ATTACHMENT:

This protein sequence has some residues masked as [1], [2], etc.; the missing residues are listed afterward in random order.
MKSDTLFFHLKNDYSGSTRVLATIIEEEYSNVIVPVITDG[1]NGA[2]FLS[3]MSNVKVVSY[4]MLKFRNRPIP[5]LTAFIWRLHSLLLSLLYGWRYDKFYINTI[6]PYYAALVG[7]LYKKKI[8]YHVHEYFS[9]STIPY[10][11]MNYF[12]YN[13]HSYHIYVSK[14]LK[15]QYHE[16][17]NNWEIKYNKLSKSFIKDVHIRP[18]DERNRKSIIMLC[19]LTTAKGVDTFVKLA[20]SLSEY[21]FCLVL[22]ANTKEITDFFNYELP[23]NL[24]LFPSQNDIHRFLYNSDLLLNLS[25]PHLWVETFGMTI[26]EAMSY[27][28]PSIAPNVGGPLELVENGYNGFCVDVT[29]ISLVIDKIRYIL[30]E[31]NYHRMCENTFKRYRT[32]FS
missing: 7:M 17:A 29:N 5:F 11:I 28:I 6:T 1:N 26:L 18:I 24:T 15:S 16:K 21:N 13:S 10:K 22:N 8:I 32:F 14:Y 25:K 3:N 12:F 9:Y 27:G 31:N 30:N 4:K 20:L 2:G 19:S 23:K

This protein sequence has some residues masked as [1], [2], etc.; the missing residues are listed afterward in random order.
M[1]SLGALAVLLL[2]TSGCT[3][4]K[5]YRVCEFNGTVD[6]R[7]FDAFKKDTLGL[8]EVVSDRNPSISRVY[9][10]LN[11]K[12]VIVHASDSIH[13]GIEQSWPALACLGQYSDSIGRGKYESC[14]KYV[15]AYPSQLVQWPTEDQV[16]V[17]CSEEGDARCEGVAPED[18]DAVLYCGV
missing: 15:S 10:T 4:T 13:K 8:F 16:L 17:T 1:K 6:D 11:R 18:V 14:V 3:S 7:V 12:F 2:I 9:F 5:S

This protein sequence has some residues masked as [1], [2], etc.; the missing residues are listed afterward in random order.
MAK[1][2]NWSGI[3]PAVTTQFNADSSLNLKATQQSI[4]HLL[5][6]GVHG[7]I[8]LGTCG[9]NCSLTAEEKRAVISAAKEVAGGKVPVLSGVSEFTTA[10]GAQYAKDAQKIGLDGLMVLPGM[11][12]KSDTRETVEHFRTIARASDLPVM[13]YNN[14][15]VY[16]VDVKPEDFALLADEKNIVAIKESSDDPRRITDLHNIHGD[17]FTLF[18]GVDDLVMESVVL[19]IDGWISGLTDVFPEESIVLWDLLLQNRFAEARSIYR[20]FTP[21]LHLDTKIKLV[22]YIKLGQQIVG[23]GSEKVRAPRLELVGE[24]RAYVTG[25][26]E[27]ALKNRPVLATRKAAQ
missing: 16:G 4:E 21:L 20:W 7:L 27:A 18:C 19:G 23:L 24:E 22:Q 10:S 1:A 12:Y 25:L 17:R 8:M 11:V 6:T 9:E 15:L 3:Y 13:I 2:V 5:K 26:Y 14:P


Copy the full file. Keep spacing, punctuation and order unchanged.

This protein sequence has some residues masked as [1], [2], etc.; the missing residues are listed afterward in random order.
MKSDTLFFHLKNDYSGSTRVLATIIEEEYSNVIVPVITDG[1]NGA[2]FLS[3]MSNVKVVSY[4]MLKFRNRPIP[5]LTAFIWRLHSLLLSLLYGWRYDKFYINTI[6]PYYAALVG[7]LYKKKI[8]YHVHEYFS[9]STIPY[10][11]MNYF[12]YN[13]HSYHIYVSK[14]LK[15]QYHE[16][17]NNWEIKYNKLSKSFIKDVHIRP[18]DERNRKSIIMLC[19]LTTAKGVDTFVKLA[20]SLSEY[21]FCLVL[22]ANTKEITDFFNYELP[23]NL[24]LFPSQNDIHRFLYNSDLLLNLS[25]PHLWVETFGMTI[26]EAMSY[27][28]PSIAPNVGGPLELVENGYNGFCVDVT[29]ISLVIDKIRYIL[30]E[31]NYHRMCENTFKRYRT[32]FS
missing: 7:M 17:A 29:N 5:F 11:I 28:I 6:T 1:N 26:L 18:I 24:T 15:S 16:K 21:N 13:S 10:K 22:N 8:I 32:F 14:Y 25:K 3:N 12:F 9:Y 27:G 31:N 30:N 4:K 20:L 2:G 19:S 23:K

This protein sequence has some residues masked as [1], [2], etc.; the missing residues are listed afterward in random order.
M[1]SLGALAVLLL[2]TSGCT[3][4]K[5]YRVCEFNGTVD[6]R[7]FDAFKKDTLGL[8]EVVSDRNPSISRVY[9][10]LN[11]K[12]VIVHASDSIH[13]GIEQSWPALACLGQYSDSIGRGKYESC[14]KYV[15]AYPSQLVQWPTEDQV[16]V[17]CSEEGDARCEGVAPED[18]DAVLYCGV
missing: 15:S 10:T 4:T 13:K 8:F 16:L 17:T 1:K 6:D 11:R 18:V 14:V 3:S 7:V 12:F 2:I 9:F 5:S

This protein sequence has some residues masked as [1], [2], etc.; the missing residues are listed afterward in random order.
MAK[1][2]NWSGI[3]PAVTTQFNADSSLNLKATQQSI[4]HLL[5][6]GVHG[7]I[8]LGTCG[9]NCSLTAEEKRAVISAAKEVAGGKVPVLSGVSEFTTA[10]GAQYAKDAQKIGLDGLMVLPGM[11][12]KSDTRETVEHFRTIARASDLPVM[13]YNN[14][15]VY[16]VDVKPEDFALLADEKNIVAIKESSDDPRRITDLHNIHGD[17]FTLF[18]GVDDLVMESVVL[19]IDGWISGLTDVFPEESIVLWDLLLQNRFAEARSIYR[20]FTP[21]LHLDTKIKLV[22]YIKLGQQIVG[23]GSEKVRAPRLELVGE[24]RAYVTG[25][26]E[27]ALKNRPVLATRKAAQ
missing: 16:G 4:E 21:L 20:W 7:L 27:A 18:C 19:G 23:L 24:E 22:Q 10:S 1:A 12:Y 25:L 17:R 8:M 11:V 6:T 9:E 15:L 3:Y 13:I 2:V 5:K 26:Y 14:P